County reps tour local jail facility
by DELANEY WALKER, Banner Staff Writer
Feb 01, 2013 | 758 views | 0 0 comments | 5 5 recommendations | email to a friend | print
Bradley County’s workhouse committee met Thursday at the Bradley County Justice Center for a tour of the jail and to learn more about the work-release program.

“Basically, we were just trying to get an idea about their work-release program and the area created for the program. We wanted to see if it would fit our needs for a workhouse facility,” according to Louie Alford, chairman of the Bradley County Commission.

A workhouse committee was formed to analyze requirements for a workhouse and the financial feasibility of the program. Ideally, said Commissioner Ed Elkins, the program would break even without any extra costs to Bradley County taxpayers.

Elkins said he would not ask taxpayers to build a workhouse which would be more of a hindrance than a benefit. He said it would even be preferable if the program generated extra funds.

“I think there is a need for [a workhouse program],” Elkins said. “We have some people over there right now who are in the work-release program at the Bradley County jail. If we had an actual workhouse, then we could put those people in the workhouse to make more space available in the jail.”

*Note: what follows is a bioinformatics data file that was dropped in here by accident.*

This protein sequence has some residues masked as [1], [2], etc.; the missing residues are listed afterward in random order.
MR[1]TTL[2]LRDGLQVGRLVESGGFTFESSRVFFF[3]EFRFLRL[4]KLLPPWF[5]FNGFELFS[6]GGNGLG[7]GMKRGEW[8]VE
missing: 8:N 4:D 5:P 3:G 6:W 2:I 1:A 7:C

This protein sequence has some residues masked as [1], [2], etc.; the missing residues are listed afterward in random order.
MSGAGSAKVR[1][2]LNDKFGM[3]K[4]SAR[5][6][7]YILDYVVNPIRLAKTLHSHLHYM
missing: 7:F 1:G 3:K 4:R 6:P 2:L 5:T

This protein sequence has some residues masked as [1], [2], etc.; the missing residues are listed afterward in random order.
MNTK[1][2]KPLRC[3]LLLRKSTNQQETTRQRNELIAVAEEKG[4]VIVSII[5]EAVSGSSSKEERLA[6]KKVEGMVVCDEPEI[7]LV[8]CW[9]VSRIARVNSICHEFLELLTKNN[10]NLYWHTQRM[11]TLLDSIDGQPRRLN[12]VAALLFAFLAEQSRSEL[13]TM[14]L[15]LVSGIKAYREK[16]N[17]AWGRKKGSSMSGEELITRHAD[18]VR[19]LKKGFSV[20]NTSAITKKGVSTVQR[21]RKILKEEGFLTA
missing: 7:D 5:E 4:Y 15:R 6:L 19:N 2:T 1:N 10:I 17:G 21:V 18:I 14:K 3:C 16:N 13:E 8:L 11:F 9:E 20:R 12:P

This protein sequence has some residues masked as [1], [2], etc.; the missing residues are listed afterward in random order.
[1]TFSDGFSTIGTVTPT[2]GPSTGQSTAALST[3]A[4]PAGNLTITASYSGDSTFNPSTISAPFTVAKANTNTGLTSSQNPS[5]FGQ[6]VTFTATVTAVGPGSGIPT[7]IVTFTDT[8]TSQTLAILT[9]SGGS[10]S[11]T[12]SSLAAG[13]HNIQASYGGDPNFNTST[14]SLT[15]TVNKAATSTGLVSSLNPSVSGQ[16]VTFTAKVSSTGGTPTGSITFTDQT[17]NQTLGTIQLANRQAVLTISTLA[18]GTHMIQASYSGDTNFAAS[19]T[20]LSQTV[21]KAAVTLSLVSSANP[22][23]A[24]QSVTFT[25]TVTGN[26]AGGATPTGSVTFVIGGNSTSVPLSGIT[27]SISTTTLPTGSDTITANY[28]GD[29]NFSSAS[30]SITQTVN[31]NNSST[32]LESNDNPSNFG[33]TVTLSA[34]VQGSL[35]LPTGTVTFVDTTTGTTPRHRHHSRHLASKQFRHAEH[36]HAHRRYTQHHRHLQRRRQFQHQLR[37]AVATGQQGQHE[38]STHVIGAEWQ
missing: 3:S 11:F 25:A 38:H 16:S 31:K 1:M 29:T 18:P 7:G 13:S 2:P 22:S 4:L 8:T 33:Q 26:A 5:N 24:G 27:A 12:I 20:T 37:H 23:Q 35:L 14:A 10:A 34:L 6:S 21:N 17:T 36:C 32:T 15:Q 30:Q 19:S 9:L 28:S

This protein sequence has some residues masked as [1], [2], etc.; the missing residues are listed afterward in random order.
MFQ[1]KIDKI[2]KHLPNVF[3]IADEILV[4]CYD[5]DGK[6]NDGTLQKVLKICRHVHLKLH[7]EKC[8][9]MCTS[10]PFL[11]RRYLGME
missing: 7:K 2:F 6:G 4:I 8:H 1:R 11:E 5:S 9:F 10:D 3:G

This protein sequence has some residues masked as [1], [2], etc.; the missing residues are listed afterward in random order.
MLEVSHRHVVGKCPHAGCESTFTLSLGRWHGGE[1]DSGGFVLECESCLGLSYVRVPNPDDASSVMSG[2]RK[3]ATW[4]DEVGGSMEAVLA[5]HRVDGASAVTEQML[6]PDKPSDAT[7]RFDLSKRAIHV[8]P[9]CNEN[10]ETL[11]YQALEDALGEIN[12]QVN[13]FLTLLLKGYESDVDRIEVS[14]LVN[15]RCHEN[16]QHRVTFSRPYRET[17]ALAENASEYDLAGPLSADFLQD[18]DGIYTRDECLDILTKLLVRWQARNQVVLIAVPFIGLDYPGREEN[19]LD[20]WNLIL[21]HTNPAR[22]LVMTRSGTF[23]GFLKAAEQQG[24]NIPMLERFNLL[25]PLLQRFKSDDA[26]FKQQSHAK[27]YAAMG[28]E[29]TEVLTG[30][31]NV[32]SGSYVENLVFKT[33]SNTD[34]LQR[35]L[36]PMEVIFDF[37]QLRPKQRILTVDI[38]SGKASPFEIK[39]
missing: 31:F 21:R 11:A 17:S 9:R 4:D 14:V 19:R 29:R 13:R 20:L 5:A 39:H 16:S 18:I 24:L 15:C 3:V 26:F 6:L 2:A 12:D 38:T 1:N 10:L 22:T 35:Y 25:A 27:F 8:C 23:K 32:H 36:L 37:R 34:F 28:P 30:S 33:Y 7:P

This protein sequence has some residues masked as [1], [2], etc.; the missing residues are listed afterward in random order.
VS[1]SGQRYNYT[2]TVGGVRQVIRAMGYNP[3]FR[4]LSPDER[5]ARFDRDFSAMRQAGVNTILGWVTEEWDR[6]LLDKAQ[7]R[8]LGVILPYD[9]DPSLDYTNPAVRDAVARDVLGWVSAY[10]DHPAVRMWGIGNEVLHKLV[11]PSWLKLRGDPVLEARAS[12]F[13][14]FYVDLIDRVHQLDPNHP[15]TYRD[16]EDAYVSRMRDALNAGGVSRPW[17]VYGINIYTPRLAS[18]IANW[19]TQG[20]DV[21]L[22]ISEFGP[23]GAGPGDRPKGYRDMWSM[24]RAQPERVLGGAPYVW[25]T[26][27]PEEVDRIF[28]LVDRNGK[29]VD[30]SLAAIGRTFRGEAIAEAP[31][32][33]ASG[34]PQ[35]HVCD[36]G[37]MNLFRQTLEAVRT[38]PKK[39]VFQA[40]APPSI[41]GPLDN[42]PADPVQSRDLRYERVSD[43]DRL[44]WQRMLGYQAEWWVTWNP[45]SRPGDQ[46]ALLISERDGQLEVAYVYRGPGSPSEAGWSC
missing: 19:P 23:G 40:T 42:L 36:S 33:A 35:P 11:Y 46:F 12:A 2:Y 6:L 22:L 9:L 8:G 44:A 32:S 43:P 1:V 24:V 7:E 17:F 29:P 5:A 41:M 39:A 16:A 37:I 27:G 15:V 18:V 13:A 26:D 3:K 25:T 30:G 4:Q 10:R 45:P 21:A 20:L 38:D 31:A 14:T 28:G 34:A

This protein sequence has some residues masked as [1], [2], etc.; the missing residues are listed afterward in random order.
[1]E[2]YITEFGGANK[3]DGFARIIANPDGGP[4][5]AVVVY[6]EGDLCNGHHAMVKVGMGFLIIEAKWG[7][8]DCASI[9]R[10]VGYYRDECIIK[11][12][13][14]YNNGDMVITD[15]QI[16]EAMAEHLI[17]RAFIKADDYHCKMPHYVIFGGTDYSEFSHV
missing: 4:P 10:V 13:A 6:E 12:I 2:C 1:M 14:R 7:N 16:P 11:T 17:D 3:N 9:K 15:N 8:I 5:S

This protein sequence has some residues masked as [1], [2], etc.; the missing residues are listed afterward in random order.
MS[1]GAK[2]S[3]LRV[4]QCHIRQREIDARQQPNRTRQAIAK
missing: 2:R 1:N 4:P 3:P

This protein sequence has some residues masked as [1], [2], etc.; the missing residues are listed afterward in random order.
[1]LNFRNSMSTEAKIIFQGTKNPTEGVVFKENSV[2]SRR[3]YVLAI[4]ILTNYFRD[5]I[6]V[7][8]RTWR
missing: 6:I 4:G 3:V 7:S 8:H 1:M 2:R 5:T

The short definition of a workhouse is a prison where inmates do manual labor to work off their sentences. Prisoners would be expected to stay at the jail overnight. Those with a job would be allowed to leave the prison for a limited time. This would ensure inmates would still have their jobs after completion of their sentence.

One theory is a workhouse would minimize repeat offenders by providing them a way to earn a living while in custody.

“They have a lot of people who have violated probation,” Elkins explained. “[Violators] could be placed in a workhouse at minimum cost, especially ones who already have a job. Then they can remain employed while paying their fines.”

He added, “I am hoping it is financially feasible to get one started. It would benefit the county, the prisoners involved and the prisoners’ families.”

Alford said the idea was presented last year, but led to no action. Discussion has now resumed due to the jail’s maxed-out population.

“I fully understand the benefits of the program, but I have not had anyone present to me how they break even,” Alford said. “That is the minimum criteria for this. We must at least break even.”

He said additional tours to other workhouse facilities would help committee members form better ideas for the potential program.